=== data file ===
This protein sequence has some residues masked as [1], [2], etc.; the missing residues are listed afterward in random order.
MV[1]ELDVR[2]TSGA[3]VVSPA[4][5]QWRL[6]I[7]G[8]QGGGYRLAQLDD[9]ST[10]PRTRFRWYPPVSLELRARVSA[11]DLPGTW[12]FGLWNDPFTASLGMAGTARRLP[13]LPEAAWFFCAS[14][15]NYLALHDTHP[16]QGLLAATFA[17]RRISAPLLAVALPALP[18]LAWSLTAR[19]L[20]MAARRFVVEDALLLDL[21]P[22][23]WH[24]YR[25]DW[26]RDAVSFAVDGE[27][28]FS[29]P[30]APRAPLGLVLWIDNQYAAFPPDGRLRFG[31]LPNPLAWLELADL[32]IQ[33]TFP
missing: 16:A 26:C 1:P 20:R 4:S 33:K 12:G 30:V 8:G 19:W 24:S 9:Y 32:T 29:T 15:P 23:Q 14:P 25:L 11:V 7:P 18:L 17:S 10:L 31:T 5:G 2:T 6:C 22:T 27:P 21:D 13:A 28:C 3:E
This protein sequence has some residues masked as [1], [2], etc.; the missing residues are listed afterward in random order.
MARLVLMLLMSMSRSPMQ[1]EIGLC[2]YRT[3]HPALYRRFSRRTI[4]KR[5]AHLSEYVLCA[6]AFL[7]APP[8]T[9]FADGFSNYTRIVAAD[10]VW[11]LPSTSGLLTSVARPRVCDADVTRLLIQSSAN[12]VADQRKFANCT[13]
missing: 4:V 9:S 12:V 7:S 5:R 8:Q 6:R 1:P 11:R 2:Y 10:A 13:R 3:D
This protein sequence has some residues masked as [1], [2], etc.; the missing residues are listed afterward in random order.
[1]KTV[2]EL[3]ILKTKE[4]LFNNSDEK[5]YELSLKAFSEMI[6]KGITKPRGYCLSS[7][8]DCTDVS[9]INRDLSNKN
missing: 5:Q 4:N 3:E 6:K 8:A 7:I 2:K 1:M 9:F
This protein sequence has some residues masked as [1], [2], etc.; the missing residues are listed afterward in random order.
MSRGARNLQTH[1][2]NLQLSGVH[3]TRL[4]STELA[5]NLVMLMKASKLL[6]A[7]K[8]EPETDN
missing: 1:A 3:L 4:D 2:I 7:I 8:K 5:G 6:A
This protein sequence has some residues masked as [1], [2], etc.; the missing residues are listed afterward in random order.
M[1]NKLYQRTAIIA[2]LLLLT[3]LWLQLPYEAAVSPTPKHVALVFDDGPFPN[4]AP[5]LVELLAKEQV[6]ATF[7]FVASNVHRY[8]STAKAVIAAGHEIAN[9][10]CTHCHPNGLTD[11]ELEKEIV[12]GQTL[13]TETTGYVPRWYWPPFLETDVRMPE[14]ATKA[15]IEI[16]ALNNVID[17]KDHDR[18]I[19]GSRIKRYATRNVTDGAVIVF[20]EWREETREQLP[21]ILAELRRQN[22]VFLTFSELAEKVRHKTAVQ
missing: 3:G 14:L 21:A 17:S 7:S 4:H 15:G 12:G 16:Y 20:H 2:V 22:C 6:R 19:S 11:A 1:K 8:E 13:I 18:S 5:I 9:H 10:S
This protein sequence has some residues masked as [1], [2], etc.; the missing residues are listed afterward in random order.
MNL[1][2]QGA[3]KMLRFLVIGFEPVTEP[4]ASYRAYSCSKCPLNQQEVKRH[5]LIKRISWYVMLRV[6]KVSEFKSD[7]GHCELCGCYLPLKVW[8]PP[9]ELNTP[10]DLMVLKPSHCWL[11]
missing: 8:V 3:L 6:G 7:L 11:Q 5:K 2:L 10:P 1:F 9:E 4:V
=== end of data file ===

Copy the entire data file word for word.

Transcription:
This protein sequence has some residues masked as [1], [2], etc.; the missing residues are listed afterward in random order.
MV[1]ELDVR[2]TSGA[3]VVSPA[4][5]QWRL[6]I[7]G[8]QGGGYRLAQLDD[9]ST[10]PRTRFRWYPPVSLELRARVSA[11]DLPGTW[12]FGLWNDPFTASLGMAGTARRLP[13]LPEAAWFFCAS[14][15]NYLALHDTHP[16]QGLLAATFA[17]RRISAPLLAVALPALP[18]LAWSLTAR[19]L[20]MAARRFVVEDALLLDL[21]P[22][23]WH[24]YR[25]DW[26]RDAVSFAVDGE[27][28]FS[29]P[30]APRAPLGLVLWIDNQYAAFPPDGRLRFG[31]LPNPLAWLELADL[32]IQ[33]TFP
missing: 16:A 26:C 1:P 20:R 4:S 33:K 12:G 30:V 8:G 19:W 24:S 9:Y 32:T 29:T 15:P 23:Q 14:P 25:L 11:V 7:P 18:L 17:S 10:L 31:T 5:G 2:T 6:C 22:T 27:P 21:D 13:A 28:C 3:E
This protein sequence has some residues masked as [1], [2], etc.; the missing residues are listed afterward in random order.
MARLVLMLLMSMSRSPMQ[1]EIGLC[2]YRT[3]HPALYRRFSRRTI[4]KR[5]AHLSEYVLCA[6]AFL[7]APP[8]T[9]FADGFSNYTRIVAAD[10]VW[11]LPSTSGLLTSVARPRVCDADVTRLLIQSSAN[12]VADQRKFANCT[13]
missing: 4:V 9:S 12:V 7:S 5:R 8:Q 6:R 1:P 11:R 2:Y 10:A 13:R 3:D
This protein sequence has some residues masked as [1], [2], etc.; the missing residues are listed afterward in random order.
[1]KTV[2]EL[3]ILKTKE[4]LFNNSDEK[5]YELSLKAFSEMI[6]KGITKPRGYCLSS[7][8]DCTDVS[9]INRDLSNKN
missing: 5:Q 4:N 3:E 6:K 8:A 7:I 2:K 1:M 9:F
This protein sequence has some residues masked as [1], [2], etc.; the missing residues are listed afterward in random order.
MSRGARNLQTH[1][2]NLQLSGVH[3]TRL[4]STELA[5]NLVMLMKASKLL[6]A[7]K[8]EPETDN
missing: 1:A 3:L 4:D 2:I 7:I 8:K 5:G 6:A
This protein sequence has some residues masked as [1], [2], etc.; the missing residues are listed afterward in random order.
M[1]NKLYQRTAIIA[2]LLLLT[3]LWLQLPYEAAVSPTPKHVALVFDDGPFPN[4]AP[5]LVELLAKEQV[6]ATF[7]FVASNVHRY[8]STAKAVIAAGHEIAN[9][10]CTHCHPNGLTD[11]ELEKEIV[12]GQTL[13]TETTGYVPRWYWPPFLETDVRMPE[14]ATKA[15]IEI[16]ALNNVID[17]KDHDR[18]I[19]GSRIKRYATRNVTDGAVIVF[20]EWREETREQLP[21]ILAELRRQN[22]VFLTFSELAEKVRHKTAVQ
missing: 3:G 14:L 21:A 17:S 7:S 4:H 15:G 12:G 16:Y 20:H 2:V 22:C 6:R 19:S 11:A 1:K 8:E 13:I 18:S 5:I 9:H 10:S
This protein sequence has some residues masked as [1], [2], etc.; the missing residues are listed afterward in random order.
MNL[1][2]QGA[3]KMLRFLVIGFEPVTEP[4]ASYRAYSCSKCPLNQQEVKRH[5]LIKRISWYVMLRV[6]KVSEFKSD[7]GHCELCGCYLPLKVW[8]PP[9]ELNTP[10]DLMVLKPSHCWL[11]
missing: 8:V 3:L 6:G 7:L 11:Q 5:K 2:L 10:P 1:F 9:E 4:V